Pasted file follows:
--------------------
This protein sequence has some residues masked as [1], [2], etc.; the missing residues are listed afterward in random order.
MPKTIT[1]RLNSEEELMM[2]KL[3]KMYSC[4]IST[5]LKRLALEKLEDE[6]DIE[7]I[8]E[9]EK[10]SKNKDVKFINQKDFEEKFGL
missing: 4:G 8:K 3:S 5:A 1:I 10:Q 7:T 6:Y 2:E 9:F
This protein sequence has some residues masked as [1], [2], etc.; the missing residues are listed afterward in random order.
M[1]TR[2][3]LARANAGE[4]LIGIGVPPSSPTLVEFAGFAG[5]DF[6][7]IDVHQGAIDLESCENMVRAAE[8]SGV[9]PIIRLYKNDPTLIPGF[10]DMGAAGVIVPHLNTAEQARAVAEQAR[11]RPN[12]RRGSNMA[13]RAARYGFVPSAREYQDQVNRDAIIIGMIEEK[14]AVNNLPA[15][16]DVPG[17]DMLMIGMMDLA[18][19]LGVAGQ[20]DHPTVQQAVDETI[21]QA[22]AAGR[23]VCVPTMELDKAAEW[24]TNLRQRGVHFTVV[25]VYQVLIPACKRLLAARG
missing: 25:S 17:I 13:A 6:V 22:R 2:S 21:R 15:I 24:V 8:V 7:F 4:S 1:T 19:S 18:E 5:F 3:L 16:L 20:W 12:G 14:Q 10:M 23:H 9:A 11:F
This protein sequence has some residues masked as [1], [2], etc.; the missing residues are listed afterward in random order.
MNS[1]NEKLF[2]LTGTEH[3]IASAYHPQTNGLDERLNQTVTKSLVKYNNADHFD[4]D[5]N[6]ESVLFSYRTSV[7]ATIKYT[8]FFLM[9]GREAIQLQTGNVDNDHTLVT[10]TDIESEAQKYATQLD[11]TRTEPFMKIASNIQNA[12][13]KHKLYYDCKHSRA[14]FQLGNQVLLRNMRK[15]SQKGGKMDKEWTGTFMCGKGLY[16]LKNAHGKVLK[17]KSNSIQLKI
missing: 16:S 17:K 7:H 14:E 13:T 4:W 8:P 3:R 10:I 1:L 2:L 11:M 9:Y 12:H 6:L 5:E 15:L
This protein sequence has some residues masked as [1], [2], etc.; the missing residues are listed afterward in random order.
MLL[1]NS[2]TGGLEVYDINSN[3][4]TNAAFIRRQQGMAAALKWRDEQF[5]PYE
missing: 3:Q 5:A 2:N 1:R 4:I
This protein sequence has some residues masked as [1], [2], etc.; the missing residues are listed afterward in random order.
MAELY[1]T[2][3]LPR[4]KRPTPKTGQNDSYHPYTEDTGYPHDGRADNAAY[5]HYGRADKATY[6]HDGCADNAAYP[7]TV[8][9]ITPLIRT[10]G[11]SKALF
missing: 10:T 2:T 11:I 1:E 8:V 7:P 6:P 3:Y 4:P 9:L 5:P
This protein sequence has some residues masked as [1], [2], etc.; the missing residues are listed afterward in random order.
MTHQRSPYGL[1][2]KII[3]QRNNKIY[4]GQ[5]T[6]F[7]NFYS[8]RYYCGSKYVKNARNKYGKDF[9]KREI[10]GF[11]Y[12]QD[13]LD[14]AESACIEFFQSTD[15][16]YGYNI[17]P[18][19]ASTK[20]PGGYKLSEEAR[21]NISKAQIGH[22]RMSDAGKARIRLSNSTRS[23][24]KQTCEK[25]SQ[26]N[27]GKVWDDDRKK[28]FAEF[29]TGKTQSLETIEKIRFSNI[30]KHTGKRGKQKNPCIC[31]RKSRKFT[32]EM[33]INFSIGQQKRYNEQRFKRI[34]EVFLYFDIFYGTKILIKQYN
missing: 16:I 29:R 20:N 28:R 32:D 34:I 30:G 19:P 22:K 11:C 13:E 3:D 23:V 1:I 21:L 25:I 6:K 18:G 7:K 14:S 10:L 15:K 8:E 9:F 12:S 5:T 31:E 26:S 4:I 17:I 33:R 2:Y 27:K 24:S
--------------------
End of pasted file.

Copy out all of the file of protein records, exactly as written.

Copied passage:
This protein sequence has some residues masked as [1], [2], etc.; the missing residues are listed afterward in random order.
MPKTIT[1]RLNSEEELMM[2]KL[3]KMYSC[4]IST[5]LKRLALEKLEDE[6]DIE[7]I[8]E[9]EK[10]SKNKDVKFINQKDFEEKFGL
missing: 4:G 8:K 3:S 5:A 1:I 10:Q 7:T 6:Y 2:E 9:F
This protein sequence has some residues masked as [1], [2], etc.; the missing residues are listed afterward in random order.
M[1]TR[2][3]LARANAGE[4]LIGIGVPPSSPTLVEFAGFAG[5]DF[6][7]IDVHQGAIDLESCENMVRAAE[8]SGV[9]PIIRLYKNDPTLIPGF[10]DMGAAGVIVPHLNTAEQARAVAEQAR[11]RPN[12]RRGSNMA[13]RAARYGFVPSAREYQDQVNRDAIIIGMIEEK[14]AVNNLPA[15][16]DVPG[17]DMLMIGMMDLA[18][19]LGVAGQ[20]DHPTVQQAVDETI[21]QA[22]AAGR[23]VCVPTMELDKAAEW[24]TNLRQRGVHFTVV[25]VYQVLIPACKRLLAARG
missing: 25:S 17:I 13:A 6:V 22:R 2:S 21:R 15:I 24:V 8:V 7:F 4:S 1:T 19:S 18:E 5:F 3:L 16:L 20:W 12:G 14:Q 10:M 23:H 9:A 11:F
This protein sequence has some residues masked as [1], [2], etc.; the missing residues are listed afterward in random order.
MNS[1]NEKLF[2]LTGTEH[3]IASAYHPQTNGLDERLNQTVTKSLVKYNNADHFD[4]D[5]N[6]ESVLFSYRTSV[7]ATIKYT[8]FFLM[9]GREAIQLQTGNVDNDHTLVT[10]TDIESEAQKYATQLD[11]TRTEPFMKIASNIQNA[12][13]KHKLYYDCKHSRA[14]FQLGNQVLLRNMRK[15]SQKGGKMDKEWTGTFMCGKGLY[16]LKNAHGKVLK[17]KSNSIQLKI
missing: 16:S 17:K 7:H 14:E 13:T 4:W 8:P 3:R 10:I 1:L 2:L 11:M 9:Y 12:H 6:L 5:E 15:L
This protein sequence has some residues masked as [1], [2], etc.; the missing residues are listed afterward in random order.
MLL[1]NS[2]TGGLEVYDINSN[3][4]TNAAFIRRQQGMAAALKWRDEQF[5]PYE
missing: 3:Q 5:A 2:N 1:R 4:I
This protein sequence has some residues masked as [1], [2], etc.; the missing residues are listed afterward in random order.
MAELY[1]T[2][3]LPR[4]KRPTPKTGQNDSYHPYTEDTGYPHDGRADNAAY[5]HYGRADKATY[6]HDGCADNAAYP[7]TV[8][9]ITPLIRT[10]G[11]SKALF
missing: 10:T 2:T 11:I 1:E 8:V 7:P 6:P 3:Y 4:P 9:L 5:P
This protein sequence has some residues masked as [1], [2], etc.; the missing residues are listed afterward in random order.
MTHQRSPYGL[1][2]KII[3]QRNNKIY[4]GQ[5]T[6]F[7]NFYS[8]RYYCGSKYVKNARNKYGKDF[9]KREI[10]GF[11]Y[12]QD[13]LD[14]AESACIEFFQSTD[15][16]YGYNI[17]P[18][19]ASTK[20]PGGYKLSEEAR[21]NISKAQIGH[22]RMSDAGKARIRLSNSTRS[23][24]KQTCEK[25]SQ[26]N[27]GKVWDDDRKK[28]FAEF[29]TGKTQSLETIEKIRFSNI[30]KHTGKRGKQKNPCIC[31]RKSRKFT[32]EM[33]INFSIGQQKRYNEQRFKRI[34]EVFLYFDIFYGTKILIKQYN
missing: 16:I 29:R 20:N 28:R 32:D 34:I 30:G 19:P 22:K 11:C 13:E 3:D 23:V 1:I 21:L 25:I 6:K 18:G 7:K 14:S 10:L 15:K 8:E 9:F 12:S 5:T 31:E 26:S 4:I 17:I 33:R 2:Y 27:K 24:S